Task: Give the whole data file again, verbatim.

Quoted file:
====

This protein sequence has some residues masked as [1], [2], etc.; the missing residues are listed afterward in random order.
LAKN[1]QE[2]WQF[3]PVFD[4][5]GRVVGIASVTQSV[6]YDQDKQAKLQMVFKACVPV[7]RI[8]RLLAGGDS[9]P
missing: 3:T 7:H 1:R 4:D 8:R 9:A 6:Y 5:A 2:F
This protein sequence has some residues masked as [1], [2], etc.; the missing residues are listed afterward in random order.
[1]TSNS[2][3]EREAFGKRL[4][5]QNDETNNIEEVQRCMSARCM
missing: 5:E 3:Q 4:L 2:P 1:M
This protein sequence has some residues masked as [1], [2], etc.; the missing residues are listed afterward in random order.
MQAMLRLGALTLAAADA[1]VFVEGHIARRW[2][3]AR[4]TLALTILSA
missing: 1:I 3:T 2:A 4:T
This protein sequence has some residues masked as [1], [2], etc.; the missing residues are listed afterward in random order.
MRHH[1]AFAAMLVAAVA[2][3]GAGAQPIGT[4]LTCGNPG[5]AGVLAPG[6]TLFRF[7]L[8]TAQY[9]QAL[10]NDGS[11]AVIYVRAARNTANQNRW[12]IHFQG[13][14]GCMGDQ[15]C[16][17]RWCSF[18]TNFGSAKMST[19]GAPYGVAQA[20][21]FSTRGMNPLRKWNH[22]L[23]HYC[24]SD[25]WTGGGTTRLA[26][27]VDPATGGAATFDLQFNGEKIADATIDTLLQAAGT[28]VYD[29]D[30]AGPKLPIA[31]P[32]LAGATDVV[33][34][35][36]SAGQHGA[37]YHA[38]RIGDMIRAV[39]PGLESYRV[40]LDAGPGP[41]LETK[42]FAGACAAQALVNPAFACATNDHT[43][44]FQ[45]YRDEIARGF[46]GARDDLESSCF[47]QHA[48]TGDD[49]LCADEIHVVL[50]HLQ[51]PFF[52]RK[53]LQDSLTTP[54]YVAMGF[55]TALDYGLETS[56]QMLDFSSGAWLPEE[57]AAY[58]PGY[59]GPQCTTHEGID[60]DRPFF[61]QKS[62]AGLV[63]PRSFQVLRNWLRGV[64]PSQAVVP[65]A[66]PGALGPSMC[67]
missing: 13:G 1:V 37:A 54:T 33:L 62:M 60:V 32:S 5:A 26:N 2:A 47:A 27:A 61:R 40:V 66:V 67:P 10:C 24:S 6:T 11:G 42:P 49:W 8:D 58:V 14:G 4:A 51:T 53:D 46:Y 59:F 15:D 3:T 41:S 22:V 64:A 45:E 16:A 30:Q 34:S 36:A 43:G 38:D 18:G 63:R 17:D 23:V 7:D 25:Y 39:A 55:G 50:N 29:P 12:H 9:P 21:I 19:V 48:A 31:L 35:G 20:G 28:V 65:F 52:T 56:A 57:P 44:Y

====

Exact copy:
This protein sequence has some residues masked as [1], [2], etc.; the missing residues are listed afterward in random order.
LAKN[1]QE[2]WQF[3]PVFD[4][5]GRVVGIASVTQSV[6]YDQDKQAKLQMVFKACVPV[7]RI[8]RLLAGGDS[9]P
missing: 3:T 7:H 1:R 4:D 8:R 9:A 6:Y 5:A 2:F
This protein sequence has some residues masked as [1], [2], etc.; the missing residues are listed afterward in random order.
[1]TSNS[2][3]EREAFGKRL[4][5]QNDETNNIEEVQRCMSARCM
missing: 5:E 3:Q 4:L 2:P 1:M
This protein sequence has some residues masked as [1], [2], etc.; the missing residues are listed afterward in random order.
MQAMLRLGALTLAAADA[1]VFVEGHIARRW[2][3]AR[4]TLALTILSA
missing: 1:I 3:T 2:A 4:T
This protein sequence has some residues masked as [1], [2], etc.; the missing residues are listed afterward in random order.
MRHH[1]AFAAMLVAAVA[2][3]GAGAQPIGT[4]LTCGNPG[5]AGVLAPG[6]TLFRF[7]L[8]TAQY[9]QAL[10]NDGS[11]AVIYVRAARNTANQNRW[12]IHFQG[13][14]GCMGDQ[15]C[16][17]RWCSF[18]TNFGSAKMST[19]GAPYGVAQA[20][21]FSTRGMNPLRKWNH[22]L[23]HYC[24]SD[25]WTGGGTTRLA[26][27]VDPATGGAATFDLQFNGEKIADATIDTLLQAAGT[28]VYD[29]D[30]AGPKLPIA[31]P[32]LAGATDVV[33][34][35][36]SAGQHGA[37]YHA[38]RIGDMIRAV[39]PGLESYRV[40]LDAGPGP[41]LETK[42]FAGACAAQALVNPAFACATNDHT[43][44]FQ[45]YRDEIARGF[46]GARDDLESSCF[47]QHA[48]TGDD[49]LCADEIHVVL[50]HLQ[51]PFF[52]RK[53]LQDSLTTP[54]YVAMGF[55]TALDYGLETS[56]QMLDFSSGAWLPEE[57]AAY[58]PGY[59]GPQCTTHEGID[60]DRPFF[61]QKS[62]AGLV[63]PRSFQVLRNWLRGV[64]PSQAVVP[65]A[66]PGALGPSMC[67]
missing: 13:G 1:V 37:A 54:T 33:L 62:M 60:V 32:S 5:A 26:N 2:A 47:A 27:A 61:R 40:V 66:V 67:P 10:C 24:S 6:T 11:G 42:P 49:W 8:D 58:V 14:G 4:A 51:T 53:D 46:Y 59:F 15:D 3:T 41:S 22:V 64:A 45:E 16:A 30:Q 34:S 36:A 43:G 38:D 18:G 63:R 17:D 23:V 7:D 25:Y 39:A 55:G 50:N 29:P 12:H 9:P 21:I 19:V 48:A 31:L 35:G 20:G 28:V 65:F 52:T 56:A 57:P 44:Y